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Glycaemic Index (GI) and Weight Gain

Glycaemic Index (GI) refers to the rate of the release of glucose into the blood stream following the consumption of the given carbohydrate. The Glycaemic Index is a scale from 0-100 with pure glucose assigned a value of 100. High GI carbohydrates produce rapid rises in blood glucose resulting in an overall higher blood glucose value being reached. These high blood glucose values stimulate insulin release. Insulin increases the rate at blood glucose disposal. This is achieved by increasing both the rate of glucose entering muscle cells as well as the rate at which glucose is converted to fat. High GI foods tend to produce a fall in blood glucose below pre consumption values. This drop can result in tiredness and possible increased food consumption to raise blood glucose

Blood Glucose High Low Glycaemic Index

Lower GI foods produce a slower rise in blood glucose, resulting in stable blood glucose levels. This stable blood glucose level in theory should prevent glucose conversion in fats, whilst simultaneously sparing protein due to a decreased need for protein conversion into glucose in between feeding. A study of high GI and low GI diets in mice found this to be the case, with mice on high GI diets having higher body fat levels and lower muscle mass concentrations (1).

Research on Glycaemic Index and Weight Gain

Observational studies looking at participants habitual food intakes show trends towards lower GI foods and decreases in body fat content or BMI values (2,3).

Results from controlled trials where Low GI foods are compared to High GI show a trend of decreased body fat levels in lower GI groups (4,5). Some studies question this result. Whilst GI may influence weight gain, the value of this influence is thought to be low. Any rapid delivery of fuels will help to promote fat gain, if energy expenditure fails to meet the demands of the supplied foods. Changing from high GI to low GI may result in small reductions in energy intake promoting small weight loss.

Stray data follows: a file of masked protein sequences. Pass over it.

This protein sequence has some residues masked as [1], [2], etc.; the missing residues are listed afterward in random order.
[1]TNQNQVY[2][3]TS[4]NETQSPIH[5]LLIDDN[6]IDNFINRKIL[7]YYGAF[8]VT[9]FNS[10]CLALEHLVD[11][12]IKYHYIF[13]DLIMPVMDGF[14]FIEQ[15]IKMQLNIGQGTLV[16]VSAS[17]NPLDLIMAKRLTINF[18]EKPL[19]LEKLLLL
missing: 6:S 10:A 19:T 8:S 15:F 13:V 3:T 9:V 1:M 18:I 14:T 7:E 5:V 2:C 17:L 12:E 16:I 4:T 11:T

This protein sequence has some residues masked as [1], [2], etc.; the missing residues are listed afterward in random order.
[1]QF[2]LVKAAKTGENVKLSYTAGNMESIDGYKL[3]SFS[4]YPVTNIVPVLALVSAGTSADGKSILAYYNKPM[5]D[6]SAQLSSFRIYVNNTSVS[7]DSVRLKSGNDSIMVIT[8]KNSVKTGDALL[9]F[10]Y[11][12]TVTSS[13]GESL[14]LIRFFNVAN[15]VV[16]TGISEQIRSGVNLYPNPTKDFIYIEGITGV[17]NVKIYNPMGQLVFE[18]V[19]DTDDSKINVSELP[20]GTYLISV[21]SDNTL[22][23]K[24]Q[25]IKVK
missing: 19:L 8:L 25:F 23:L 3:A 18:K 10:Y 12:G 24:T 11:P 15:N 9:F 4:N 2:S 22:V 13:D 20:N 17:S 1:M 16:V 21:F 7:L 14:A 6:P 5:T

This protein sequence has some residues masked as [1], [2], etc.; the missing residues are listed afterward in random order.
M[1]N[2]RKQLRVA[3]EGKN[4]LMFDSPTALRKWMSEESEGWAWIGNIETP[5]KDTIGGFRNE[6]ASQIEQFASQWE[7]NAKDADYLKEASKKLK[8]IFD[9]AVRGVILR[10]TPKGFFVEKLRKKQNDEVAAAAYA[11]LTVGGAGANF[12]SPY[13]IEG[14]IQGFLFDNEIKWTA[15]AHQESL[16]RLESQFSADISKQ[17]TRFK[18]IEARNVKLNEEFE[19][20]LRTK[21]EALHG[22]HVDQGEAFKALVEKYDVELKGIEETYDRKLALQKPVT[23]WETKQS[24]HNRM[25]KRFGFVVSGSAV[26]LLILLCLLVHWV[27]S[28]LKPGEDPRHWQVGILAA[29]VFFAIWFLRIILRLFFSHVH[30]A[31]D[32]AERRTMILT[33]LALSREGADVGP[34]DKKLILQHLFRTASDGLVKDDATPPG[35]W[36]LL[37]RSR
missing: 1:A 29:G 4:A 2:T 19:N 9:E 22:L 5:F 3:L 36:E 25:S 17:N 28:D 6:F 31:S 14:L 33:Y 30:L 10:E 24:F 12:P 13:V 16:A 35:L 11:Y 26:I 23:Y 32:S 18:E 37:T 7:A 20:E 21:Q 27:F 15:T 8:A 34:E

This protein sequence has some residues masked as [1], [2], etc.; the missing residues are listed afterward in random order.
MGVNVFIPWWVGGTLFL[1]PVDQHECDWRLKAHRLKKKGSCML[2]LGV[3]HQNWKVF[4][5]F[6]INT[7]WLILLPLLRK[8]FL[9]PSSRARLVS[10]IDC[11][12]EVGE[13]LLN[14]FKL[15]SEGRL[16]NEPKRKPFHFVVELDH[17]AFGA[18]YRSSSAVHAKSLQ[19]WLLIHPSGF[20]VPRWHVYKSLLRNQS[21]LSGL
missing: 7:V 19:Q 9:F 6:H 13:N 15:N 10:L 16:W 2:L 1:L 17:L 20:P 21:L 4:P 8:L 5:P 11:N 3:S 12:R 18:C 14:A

Low GI foods tend to contain higher dietary fibre, this higher fibre level offers a possible explanation for the health benefits associated with Lower GI foods.  Dietary fibre has been linked with increased satiety and decreased body weight and decreased diabetes and heart disease risk

Glycaemic Index and Health

Research shows Low GI foods have a benefit in lowering blood cholesterols and plasma lipids (4,5,6). This decrease in Lipids and decreased blood glucose excursions may help reduce the risk of heart disease. Research though is inconclusive

Glyceamic Index of common Foods

Knowing the Glycaemic Index of common foods can help you make educated decisions about meal choices.

What factors effect the Glycaemic Index of Foods?

Glycemic Index is effected by several factors some of which are listed below

  • Fat and Protein content - Including Fats and Protein with carbohydrates slightly lowers the GI of the meal
  • Composition of the Starch - Starch is made up of the molecules Amylose and Amylopectin. Foods high in Amylose such as lentils and beans have lower GI values
  • Fibre - Soluble fibre increases water absorption in the intestines slowing carbohydrate absorption